2,546
User banned (2 weeks): trolling and hostility
Surely you're in this thread enough to know that Sanders sitting in the Oval with a GOP Senate would literally just amount to that and nothing else.

And you'd take that over a Biden Presidency with full legislative control to pass a public option? O.o Not to mention judicial appointments.
It'd be better to have no secretaries than the wall street and fossil fuel industry execs that Biden would appoint

Joe Biden, with his stated policies, is to the left of 60% of the current American population, including most of the Joe Rogan voters you think are reasonable to chase after.

BTW. how are any of Sander's EO's going to do anything when the Supreme Court declares them all unconstitutional and then, that same Supreme Court basically tears away the ability of actual administrative agencies to do any administrating, like the Court has openly stated they want to do, when they have a good test case - (https://slate.com/news-and-politics/2019/11/kavanaugh-nondelegation-gundy-supreme-court.html).
Let them, I'd love to see the voter's reactions when the Supreme Court tries to block all of his measures.

tbh biden being senile would probably be a plus since that means the day to day running of the country would go to his staff and appointees who are likely to be on average noticeably less old, racist, and republican (except for mayor secretary pete who is just less old)
Lets hope that'd be the case, I'm still pretty certain his cabinet would end up being industry ghouls.

So you want a revolution and change in policy...with no way to enact or keep lasting policy.

Is anyone else kinda put off by a white guy with a black avi posting black reaction gifs or is that just me?

And with that, I'm off. I'm tired and going to sleep. Sorry I couldn't get to all of your questions. I'll be back tomorrow!
 

Fiye

Member
Oct 29, 2017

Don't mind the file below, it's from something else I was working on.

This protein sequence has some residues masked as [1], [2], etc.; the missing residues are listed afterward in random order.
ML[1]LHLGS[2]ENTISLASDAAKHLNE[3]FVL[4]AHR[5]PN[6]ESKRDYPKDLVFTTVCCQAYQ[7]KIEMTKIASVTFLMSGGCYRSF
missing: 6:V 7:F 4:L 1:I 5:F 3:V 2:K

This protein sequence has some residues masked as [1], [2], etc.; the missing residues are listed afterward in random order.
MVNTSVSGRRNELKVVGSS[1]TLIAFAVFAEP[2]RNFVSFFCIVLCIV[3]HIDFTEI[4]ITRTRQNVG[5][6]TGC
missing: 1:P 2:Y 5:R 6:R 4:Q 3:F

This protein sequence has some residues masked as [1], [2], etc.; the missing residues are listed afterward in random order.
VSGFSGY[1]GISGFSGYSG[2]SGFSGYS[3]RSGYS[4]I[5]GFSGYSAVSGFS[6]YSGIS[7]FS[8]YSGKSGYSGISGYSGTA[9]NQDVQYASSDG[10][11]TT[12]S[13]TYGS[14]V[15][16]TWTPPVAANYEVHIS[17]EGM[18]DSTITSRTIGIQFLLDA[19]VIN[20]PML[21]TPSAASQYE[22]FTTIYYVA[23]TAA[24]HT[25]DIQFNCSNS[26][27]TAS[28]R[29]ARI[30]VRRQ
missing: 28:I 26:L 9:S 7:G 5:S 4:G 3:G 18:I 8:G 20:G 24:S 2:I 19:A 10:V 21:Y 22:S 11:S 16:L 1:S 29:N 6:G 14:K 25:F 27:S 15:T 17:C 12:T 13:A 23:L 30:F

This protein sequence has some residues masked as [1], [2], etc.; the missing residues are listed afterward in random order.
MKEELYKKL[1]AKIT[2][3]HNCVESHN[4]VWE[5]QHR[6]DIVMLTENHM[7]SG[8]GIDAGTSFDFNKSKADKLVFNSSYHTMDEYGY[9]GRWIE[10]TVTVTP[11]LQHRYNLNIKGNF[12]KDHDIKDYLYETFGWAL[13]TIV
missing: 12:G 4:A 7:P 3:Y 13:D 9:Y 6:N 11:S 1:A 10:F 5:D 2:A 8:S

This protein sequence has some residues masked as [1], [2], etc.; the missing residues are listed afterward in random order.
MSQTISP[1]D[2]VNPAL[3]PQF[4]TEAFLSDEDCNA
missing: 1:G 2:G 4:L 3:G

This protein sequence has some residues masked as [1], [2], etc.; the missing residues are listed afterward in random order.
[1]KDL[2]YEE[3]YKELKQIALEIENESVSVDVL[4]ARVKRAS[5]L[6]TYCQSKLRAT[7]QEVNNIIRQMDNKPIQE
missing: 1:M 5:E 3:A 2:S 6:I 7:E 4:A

1,833
Texas
tbh biden being senile would probably be a plus since that means the day to day running of the country would go to his staff and appointees who are likely to be on average noticeably less old, racist, and republican (except for mayor secretary pete who is just less old)
I mean you just described the trump presidency minus the whole racism and republican (Though I have personal doubts about that last bit) but sure ok I honestly have no other words for this post.
 
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TheHunter

TheHunter

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Oct 25, 2017
8,522
I'm not really fond of it being insinuated I'm being racist using the same avatar I've had for over a year+ now and posting gifs of the same person who I like.

But ok then.
 

shinra-bansho

Banned
Oct 25, 2017
3,902
It'd be better to have no secretaries than the wall street and fossil fuel industry execs that Biden would appoint


Let them, I'd love to see the voter's reactions when the Supreme Court tries to block all of his measures.


Lets hope that'd be the case, I'm still pretty certain his cabinet would end up being industry ghouls.


Is anyone else kinda put off by a white guy with a black avi posting black reaction gifs or is that just me?

And with that, I'm off. I'm tired and going to sleep. Sorry I couldn't get to all of your questions. I'll be back tomorrow!
Lol, so to be clear..

You'd rather have a President Sanders who cannot appoint a Cabinet, cannot appoint any judges including SCOTUS vacancies if they arise, cannot pass any legislation, and writing Executive Orders that will be struck down and have no agency heads to operationalize.

Than a President Biden with full Democratic control of Congress.

........
 

SmokeMaxX

Member